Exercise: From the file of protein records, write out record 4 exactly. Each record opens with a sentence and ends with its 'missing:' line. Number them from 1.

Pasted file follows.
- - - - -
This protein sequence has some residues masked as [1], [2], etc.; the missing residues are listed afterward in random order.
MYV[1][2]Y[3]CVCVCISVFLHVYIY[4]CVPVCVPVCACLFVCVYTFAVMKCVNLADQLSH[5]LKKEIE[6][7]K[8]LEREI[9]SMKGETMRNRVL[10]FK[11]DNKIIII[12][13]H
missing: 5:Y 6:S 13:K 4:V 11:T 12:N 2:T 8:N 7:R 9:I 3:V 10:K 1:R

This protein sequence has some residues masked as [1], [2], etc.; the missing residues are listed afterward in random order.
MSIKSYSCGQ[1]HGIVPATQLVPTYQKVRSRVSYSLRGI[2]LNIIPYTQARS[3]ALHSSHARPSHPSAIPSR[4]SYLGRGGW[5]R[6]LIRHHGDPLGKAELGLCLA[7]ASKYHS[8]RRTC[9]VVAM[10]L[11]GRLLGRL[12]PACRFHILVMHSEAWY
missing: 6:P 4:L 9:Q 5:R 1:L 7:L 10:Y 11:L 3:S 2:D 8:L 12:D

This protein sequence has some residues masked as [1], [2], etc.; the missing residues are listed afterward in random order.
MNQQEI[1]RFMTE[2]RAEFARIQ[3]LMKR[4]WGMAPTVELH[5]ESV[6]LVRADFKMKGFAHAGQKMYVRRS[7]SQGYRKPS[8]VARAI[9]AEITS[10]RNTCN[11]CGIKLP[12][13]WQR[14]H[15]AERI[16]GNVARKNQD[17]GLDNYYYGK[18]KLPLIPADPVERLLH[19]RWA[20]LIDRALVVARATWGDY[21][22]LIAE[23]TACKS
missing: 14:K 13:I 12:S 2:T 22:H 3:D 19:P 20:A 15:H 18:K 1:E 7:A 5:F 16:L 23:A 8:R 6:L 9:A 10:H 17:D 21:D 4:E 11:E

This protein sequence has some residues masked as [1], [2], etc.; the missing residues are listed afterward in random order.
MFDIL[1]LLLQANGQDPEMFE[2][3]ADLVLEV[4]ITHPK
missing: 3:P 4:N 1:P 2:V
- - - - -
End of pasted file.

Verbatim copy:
This protein sequence has some residues masked as [1], [2], etc.; the missing residues are listed afterward in random order.
MFDIL[1]LLLQANGQDPEMFE[2][3]ADLVLEV[4]ITHPK
missing: 3:P 4:N 1:P 2:V